John Minnion: Biography
John Minnion has been drawing in black and white for so long that he can remember a time in the early 1970s when, for a while, it was fashionable. At that stage he was scraping a living from selling his own Alice in Wonderland posters. He followed up the posters by publishing books of drawings — more Lewis Carroll subjects: Jabberwocky and Hunting of the Snark — then decided to do things properly by enrolling at the London College of Printing to study book production and typography. Much of the fascinating stuff he learned there became obsolete within five years... but in the meantime he had started earning a proper living as a freelance illustrator.
Throughout the 1980s and 1990s, John Minnion had regular slots in many British magazines and newspapers including New Statesman (where he was political caricaturist for most of the Eighties), The Listener, BBC Worldwide and On Air magazines, the FT, Sunday Business, The Guardian and, particularly, The Times.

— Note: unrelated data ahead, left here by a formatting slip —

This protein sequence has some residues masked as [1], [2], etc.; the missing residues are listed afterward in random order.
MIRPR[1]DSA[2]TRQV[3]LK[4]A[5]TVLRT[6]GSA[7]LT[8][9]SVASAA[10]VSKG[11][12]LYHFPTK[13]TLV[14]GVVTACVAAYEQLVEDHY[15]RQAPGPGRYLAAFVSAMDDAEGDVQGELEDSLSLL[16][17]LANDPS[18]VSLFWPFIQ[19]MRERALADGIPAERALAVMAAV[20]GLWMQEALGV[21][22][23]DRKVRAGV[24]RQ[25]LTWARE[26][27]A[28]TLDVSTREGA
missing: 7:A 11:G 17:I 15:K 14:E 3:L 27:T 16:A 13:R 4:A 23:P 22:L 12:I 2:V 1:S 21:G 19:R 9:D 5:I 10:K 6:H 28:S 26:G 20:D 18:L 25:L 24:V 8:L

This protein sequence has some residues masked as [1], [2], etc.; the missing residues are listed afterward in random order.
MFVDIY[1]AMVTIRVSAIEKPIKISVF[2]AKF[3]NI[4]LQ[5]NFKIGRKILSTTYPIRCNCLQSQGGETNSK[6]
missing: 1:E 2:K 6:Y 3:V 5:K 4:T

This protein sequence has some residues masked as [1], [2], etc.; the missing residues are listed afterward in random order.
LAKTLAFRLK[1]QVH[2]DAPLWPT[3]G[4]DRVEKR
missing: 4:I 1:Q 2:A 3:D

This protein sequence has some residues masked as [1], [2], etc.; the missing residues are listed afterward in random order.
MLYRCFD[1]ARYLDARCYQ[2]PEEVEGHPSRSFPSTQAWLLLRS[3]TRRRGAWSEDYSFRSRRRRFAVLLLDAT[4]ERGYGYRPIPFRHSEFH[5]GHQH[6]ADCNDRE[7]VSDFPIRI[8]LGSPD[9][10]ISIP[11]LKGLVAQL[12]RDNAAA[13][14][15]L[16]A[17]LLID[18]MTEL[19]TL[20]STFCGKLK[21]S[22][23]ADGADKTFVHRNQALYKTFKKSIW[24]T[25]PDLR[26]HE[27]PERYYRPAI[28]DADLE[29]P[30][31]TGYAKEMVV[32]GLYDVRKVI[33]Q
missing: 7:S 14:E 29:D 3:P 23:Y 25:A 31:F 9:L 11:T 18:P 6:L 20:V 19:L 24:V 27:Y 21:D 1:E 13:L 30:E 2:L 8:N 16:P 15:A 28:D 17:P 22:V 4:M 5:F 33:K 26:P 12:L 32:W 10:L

He built up a collection of around 500 caricatures of composers over six years of weekly illustration for The Listener, adding to it with work done for the recording company Naxos.
Possibly his best illustration work was done for the Times in the 1990s in collaboration with columnists like Lynne Truss, Nigella Lawson, Ned Sherrin, Anthony Howard, Richard Morrison and Joanna Coles.
John Minnion retired from commissioned work in 2001, having drawn over 4,000 pictures, and returned to self-publishing under the imprint of Checkmate Books. This gave him the opportunity to develop as a writer.
Self-publishing has led to him giving a lot of talks and slideshows on the subject matter of his books. This in turn has led to a series of pictureshows that bring together music, projected images, animation and narration. These include three programmes, in collaboration with pianist Mirsa Adami, that combine projected graphics with a live piano recital.